Who Will Win the Fight for a Post-Coronavirus America?

Every disaster shakes loose the old order. What replaces it is up to us.

By Rebecca Solnit

Ms. Solnit is a writer.

It depends on what we do, and that depends on how we read what’s happening and what we value and how that changes in a time of stunning upheaval. Along with the struggle to overcome a disaster comes a struggle to define what it means. The two struggles are inseparable, and out of them a new order emerges.

No one knows yet what will come out of this crisis. But like so many other disasters, this one has revealed how interconnected we are; how much we depend on the labor and good will of others; how deeply enmeshed we are in social, ecological and economic systems; and how prevention or survival of something as deeply, bodily personal as a disease depends on our collective decisions and those of our leadership.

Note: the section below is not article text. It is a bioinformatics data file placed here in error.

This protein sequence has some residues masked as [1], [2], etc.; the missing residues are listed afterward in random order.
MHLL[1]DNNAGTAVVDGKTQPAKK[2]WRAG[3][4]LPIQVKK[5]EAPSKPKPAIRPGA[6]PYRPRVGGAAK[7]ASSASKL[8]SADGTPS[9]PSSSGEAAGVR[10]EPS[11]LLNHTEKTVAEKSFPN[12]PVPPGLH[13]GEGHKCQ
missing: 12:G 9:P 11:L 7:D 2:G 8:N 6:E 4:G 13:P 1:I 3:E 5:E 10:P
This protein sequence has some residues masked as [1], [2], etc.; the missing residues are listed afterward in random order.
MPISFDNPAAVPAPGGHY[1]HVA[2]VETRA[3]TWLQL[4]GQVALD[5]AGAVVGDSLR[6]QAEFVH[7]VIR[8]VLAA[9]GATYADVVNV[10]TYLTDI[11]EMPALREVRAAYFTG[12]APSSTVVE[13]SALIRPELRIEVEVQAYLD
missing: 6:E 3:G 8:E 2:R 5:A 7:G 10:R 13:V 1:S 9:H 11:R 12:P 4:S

As consumer spending free-falls while whole populations stay home, will we redefine what is necessary and important and how people’s needs are met? Will addressing climate change seem different in a world where air travel and consumption of consumer goods and of fossil fuel has been significantly curtailed, a world in which it is more possible to imagine sweeping change because so much is already altered?

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One comment

  1. “The only way to fight the plague is with decency,” Camus writes. Because decency in the face of pestilence redeems not just the individual acting in this way, but all of humanity. The virus, and it is both pathogenic and political today, requires everyone to defeat it. Without relenting, however hopeless the effort may seem. As Camus writes elsewhere, “One must imagine Sisyphus happy.”

    In this silent spring, the forsythia has bloomed and the magnolia buds are bursting. Nature, as Rachel Carson chronicled in her “Silent Spring,” published 58 years ago, is telling us something.


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